There is no specific way to scout a special hockey player.
Some prospects touted as a “can’t miss,” when given the opportunity, fall flat on their faces. Some prospects with a lesser billing wind up on the All-Star team.
Nathan Robinson falls into the latter category. A fifth-round selection of the Belleville Bulls in the Ontario Hockey League draft, Robinson had to bide his time and make the most of every second he was on the ice. Even after proving himself at the junior level, Robinson had to sign as a free agent with the Detroit Red Wings on opening night of the Griffins’ 2002-03 season.
“My first two years in Belleville, we had a deep lineup. We had a few guys that went in the first or second round (of the NHL draft),” Robinson said.
In 1998-99, the Bulls featured a lineup with four NHL draft picks, including future AHL All-Stars Justin Papineau, Ryan Ready and Jonathan Cheechoo. The following season, Belleville skated nine current or eventual NHL draft picks, including five players selected in the first three rounds of their respective drafts. Still, despite the pedigree of his teammates, Robinson’s name was firmly on the minds of the opposition.
Griffins teammate Matt Ellis played for the St. Michael’s Majors and against Robinson.
“Nate played the same way then as he does now, blazing speed. Speed kills. That’s a pretty intimidating factor,” Ellis said. “He was definitely one of the players that we keyed on whenever we came in to play Belleville. We knew that we were going to have to be on our game to contain Robinson.”
While speed may kill on the ice, the standing still was killing Robinson off of it.
“I just had to be patient and play the waiting game for a chance to get a regular shift and play on special teams,” Robinson said. “I just worked hard and made the most of it. I practiced like it was a game. I just worked hard and tried to be the best player in practice. I think that has made me a better player today, as far as just being patient.”
In his final season with the Bulls, Robinson led the OHL in scoring with 110 points.
Despite the pot of gold that eventually came his way, it wasn’t always easy for Robinson. There were times he considered plying a different trade.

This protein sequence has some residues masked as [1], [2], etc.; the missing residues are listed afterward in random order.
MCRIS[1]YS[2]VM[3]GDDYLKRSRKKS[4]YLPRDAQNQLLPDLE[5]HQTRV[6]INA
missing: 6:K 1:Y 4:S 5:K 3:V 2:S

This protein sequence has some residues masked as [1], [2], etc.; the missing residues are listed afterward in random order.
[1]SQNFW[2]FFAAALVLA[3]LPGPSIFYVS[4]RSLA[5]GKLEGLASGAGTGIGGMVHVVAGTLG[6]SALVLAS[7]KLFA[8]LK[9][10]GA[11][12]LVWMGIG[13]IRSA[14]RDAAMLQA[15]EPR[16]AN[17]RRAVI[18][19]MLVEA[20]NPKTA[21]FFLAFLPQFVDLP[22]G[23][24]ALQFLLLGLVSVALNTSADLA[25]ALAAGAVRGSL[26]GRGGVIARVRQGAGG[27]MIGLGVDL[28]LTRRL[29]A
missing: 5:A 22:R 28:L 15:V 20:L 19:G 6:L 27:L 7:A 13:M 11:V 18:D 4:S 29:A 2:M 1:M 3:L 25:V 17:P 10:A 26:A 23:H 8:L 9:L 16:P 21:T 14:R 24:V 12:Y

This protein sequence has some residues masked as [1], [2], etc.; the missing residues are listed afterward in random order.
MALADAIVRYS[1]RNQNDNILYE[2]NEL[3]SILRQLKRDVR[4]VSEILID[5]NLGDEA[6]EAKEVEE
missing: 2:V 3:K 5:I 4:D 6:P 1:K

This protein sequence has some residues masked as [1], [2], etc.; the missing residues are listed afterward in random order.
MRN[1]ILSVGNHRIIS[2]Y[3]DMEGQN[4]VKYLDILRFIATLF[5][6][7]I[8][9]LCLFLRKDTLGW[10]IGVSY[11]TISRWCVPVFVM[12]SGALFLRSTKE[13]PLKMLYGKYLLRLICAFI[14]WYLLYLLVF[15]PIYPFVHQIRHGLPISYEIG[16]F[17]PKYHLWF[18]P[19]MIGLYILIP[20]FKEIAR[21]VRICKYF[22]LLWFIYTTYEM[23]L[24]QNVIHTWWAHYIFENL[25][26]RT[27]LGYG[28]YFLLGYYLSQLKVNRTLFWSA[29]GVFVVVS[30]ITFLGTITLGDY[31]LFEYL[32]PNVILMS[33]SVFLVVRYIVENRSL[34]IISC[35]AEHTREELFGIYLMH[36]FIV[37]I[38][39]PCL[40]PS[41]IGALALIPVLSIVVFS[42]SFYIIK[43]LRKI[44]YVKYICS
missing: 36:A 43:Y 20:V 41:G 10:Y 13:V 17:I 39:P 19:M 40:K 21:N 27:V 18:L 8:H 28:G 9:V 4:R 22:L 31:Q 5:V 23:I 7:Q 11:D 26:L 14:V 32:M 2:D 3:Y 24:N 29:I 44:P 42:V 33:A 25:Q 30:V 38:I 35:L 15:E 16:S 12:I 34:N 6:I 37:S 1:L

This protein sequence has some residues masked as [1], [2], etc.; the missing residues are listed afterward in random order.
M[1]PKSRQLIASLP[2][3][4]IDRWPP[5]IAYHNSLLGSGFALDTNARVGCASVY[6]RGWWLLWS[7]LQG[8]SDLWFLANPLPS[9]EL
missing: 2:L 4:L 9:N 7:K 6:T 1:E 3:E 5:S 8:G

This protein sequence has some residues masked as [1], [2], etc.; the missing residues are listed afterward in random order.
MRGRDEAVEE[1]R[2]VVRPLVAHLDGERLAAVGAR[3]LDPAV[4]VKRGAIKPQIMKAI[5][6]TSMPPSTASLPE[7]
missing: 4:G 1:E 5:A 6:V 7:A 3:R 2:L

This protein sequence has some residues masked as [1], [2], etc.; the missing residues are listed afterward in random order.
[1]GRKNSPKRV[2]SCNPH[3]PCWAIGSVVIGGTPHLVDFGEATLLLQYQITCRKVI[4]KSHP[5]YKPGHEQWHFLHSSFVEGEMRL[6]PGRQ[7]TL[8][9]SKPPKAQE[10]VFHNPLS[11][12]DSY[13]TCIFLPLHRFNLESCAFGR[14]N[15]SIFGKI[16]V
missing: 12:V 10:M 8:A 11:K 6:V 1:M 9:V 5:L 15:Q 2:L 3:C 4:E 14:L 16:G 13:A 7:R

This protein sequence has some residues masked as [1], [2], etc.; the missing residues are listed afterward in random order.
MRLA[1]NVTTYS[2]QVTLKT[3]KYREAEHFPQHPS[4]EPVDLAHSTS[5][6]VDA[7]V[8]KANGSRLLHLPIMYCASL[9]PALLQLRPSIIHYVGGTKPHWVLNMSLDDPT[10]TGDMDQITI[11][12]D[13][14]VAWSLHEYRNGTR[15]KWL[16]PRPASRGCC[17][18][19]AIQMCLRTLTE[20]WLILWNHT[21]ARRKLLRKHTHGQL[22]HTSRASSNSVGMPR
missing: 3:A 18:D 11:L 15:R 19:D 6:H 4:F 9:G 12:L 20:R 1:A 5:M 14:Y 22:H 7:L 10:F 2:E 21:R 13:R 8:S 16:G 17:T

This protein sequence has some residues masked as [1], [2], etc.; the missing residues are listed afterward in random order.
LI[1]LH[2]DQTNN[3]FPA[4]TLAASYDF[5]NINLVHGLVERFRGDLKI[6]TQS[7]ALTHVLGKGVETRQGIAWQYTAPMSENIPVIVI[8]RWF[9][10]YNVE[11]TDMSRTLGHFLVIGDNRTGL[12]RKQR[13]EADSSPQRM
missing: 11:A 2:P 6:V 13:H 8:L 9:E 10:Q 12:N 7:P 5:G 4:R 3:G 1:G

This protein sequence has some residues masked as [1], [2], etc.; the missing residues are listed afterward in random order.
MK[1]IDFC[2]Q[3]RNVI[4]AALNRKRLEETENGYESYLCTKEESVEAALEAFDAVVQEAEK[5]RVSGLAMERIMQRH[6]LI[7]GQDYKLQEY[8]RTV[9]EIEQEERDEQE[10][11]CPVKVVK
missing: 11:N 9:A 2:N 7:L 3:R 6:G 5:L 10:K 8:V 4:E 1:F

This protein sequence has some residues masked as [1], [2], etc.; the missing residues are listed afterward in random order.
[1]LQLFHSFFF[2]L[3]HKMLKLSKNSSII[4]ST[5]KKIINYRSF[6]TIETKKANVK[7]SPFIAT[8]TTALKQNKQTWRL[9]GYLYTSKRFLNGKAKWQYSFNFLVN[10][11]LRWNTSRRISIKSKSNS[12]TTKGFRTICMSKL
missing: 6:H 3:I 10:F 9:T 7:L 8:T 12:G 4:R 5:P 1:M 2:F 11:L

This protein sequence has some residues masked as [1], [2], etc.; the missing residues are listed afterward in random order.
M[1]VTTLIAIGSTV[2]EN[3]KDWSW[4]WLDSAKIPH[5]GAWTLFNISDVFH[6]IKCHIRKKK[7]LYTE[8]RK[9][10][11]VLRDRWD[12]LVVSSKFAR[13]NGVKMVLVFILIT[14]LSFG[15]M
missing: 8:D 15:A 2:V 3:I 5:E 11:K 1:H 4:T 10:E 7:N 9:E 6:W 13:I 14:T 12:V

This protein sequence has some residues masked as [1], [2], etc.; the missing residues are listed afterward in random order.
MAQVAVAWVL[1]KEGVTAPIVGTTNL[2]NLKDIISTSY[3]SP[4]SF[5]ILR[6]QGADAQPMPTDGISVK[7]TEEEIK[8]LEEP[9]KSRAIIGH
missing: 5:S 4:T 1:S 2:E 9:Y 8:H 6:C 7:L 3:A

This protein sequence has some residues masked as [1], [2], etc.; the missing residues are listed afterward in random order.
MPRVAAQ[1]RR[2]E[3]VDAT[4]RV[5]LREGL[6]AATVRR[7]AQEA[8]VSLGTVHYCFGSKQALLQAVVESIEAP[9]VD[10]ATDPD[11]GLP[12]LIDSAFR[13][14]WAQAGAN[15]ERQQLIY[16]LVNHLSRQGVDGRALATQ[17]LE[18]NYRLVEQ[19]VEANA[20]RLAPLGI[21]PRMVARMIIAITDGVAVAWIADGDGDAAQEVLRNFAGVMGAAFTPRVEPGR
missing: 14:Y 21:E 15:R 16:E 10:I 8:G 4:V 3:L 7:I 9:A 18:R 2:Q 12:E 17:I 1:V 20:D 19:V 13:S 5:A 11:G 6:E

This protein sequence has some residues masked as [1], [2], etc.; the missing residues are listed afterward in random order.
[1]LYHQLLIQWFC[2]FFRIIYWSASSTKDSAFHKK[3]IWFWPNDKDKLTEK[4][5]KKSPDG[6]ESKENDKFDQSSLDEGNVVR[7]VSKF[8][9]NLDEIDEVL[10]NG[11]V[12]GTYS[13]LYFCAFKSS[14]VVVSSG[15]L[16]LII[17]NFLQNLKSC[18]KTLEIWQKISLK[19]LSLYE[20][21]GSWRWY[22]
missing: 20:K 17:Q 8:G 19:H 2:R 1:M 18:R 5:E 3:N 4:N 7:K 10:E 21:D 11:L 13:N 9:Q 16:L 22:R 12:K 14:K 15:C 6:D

“There have been some emotional times when I just didn’t want to play anymore,” Robinson explained. “A player would be lying to you if he told you that everything has been sweet potatoes his whole career. There are always ups and downs. Luckily, I lived only 30 minutes from my hometown, so I got to go home a lot. My mom and dad were always at the rink watching my games and taking me out to dinner afterwards. They’d give me a pep talk if I didn’t dress or whatever.”
It is a good thing they did. In just his second professional season, Robinson has blossomed into an American Hockey League All-Star. Robinson was selected to play for the Canadian AHL All Stars at the 2004 Pepsi All-Star Classic on Feb. 8 and 9. He will get a chance to represent the Griffins in front of their faithful fans.
“Obviously, I’m honored,” Robinson said. “It was something I had in mind at the beginning of the season, but I didn’t really focus on it because I just try to take one step at a time. It’s a good situation, it’s in Grand Rapids, so I can play in front of the home fans.”
While being tabbed an all-star is a prestigious honor that Robinson will never forget, there was one highlight that will likely surpass it when Robinson looks back at this season.
On Nov. 27, the Detroit Red Wings recalled Robinson, and he made his NHL debut the next night against the New York Islanders. He went scoreless in five games with the Red Wings, but another fairy tale came true for Robinson.
On Saturday, Dec. 6, Nathan Robinson laced his skates up in the visitors dressing room of the Air Canada Centre as the Red Wings prepared to take on the Toronto Maple Leafs. Born in nearby Scarborough, and raised in Kingston, Robinson grew up in Maple Leaf territory.
“It was a Saturday night, Hockey Night in Canada – which is like Monday Night Football here. I watched a little bit of it. I still have the tape. Having Ron MacLean say my name – he’s definitely a legend. It was always a dream of mine to have him say my name. It was cool to have that happen.”
After recording 17 points last season, Robinson has already obliterated those totals this season. Robinson leads the team with 13 goals and 25 points and is tied for second on the team with 12 assists in 32 Griffins outings.
Robinson was named Sher-Wood AHL Player of the Week for the period ending Dec. 21, 2003. He accumulated nine points in the three-game-stretch, including his first professional hat trick, scored in a span of just 9:19 on Dec. 17 against the San Antonio Rampage. Two days after Christmas, he set the Griffins record for the fastest goal to start a period when he scored just 10 seconds into the third period of a game in Cincinnati. He also has a team-high eight-game point-scoring streak and enjoyed a stretch of nine goals in nine games.
He recorded as many goals in 53 games last year as he did in 9:19 of one game this season. He chuckles if you mention it to him that way, but a circumstance for which he credits patience and awaiting his opportunity.
Now everyone has to be patient, as there will be plenty more opportunities for Nathan Robinson.